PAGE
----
MINNESOTA: After counting some 350 absentee ballots yesterday, Al Franken (D) increased his lead over Norm Coleman (R) to 312 votes -- out of 2.9 million votes cast last November.
The Star Tribune: "Not long after a decisive majority of once-rejected absentee ballots were counted and broke for Franken on Tuesday, attorneys on both sides were already jawing over the merits of an appeal in the 10-week-old U.S. Senate recount trial. Coleman spokesman Ben Ginsberg said the three presiding judges erred in permitting only 351 rejected absentee ballots to be counted. 'We will be appealing this to the Minnesota Supreme Court,' he said."
"Franken attorney Marc Elias brushed aside the threat. 'I don't think there is much of a case on appeal at all,' he said."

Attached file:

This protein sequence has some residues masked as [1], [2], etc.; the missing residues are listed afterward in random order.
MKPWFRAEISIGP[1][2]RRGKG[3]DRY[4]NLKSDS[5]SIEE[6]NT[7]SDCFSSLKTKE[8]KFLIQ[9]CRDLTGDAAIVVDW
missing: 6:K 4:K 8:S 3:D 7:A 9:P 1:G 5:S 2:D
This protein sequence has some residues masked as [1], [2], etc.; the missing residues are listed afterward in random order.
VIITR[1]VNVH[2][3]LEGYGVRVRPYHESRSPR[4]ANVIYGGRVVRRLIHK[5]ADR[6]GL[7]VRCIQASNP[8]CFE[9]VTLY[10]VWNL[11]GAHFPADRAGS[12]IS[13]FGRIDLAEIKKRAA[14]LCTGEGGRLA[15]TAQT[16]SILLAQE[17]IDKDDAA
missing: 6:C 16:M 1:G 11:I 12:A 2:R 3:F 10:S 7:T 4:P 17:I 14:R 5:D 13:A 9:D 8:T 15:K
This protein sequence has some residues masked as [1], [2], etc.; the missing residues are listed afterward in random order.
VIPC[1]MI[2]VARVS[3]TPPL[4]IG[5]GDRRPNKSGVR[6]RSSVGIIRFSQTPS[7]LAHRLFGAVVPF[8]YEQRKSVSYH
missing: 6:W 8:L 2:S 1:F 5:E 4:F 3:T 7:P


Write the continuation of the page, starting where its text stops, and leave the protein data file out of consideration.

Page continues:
The New York Times adds that the case before the three-judge panel "is still not over because the panel has to rule on two outstanding issues: Mr. Coleman is trying to have some ballots removed from the total because he says they have been counted twice, and he says that 132 ballots lost in the recount should not be included in the final tally. Regardless of how the panel rules on these issues, Mr. Franken's lawyers say Mr. Coleman cannot gain enough votes to overtake him."
Roll Call: The three-judge panel is expected to rule on those matters, plus which candidate lawfully received the most votes, in the next few days."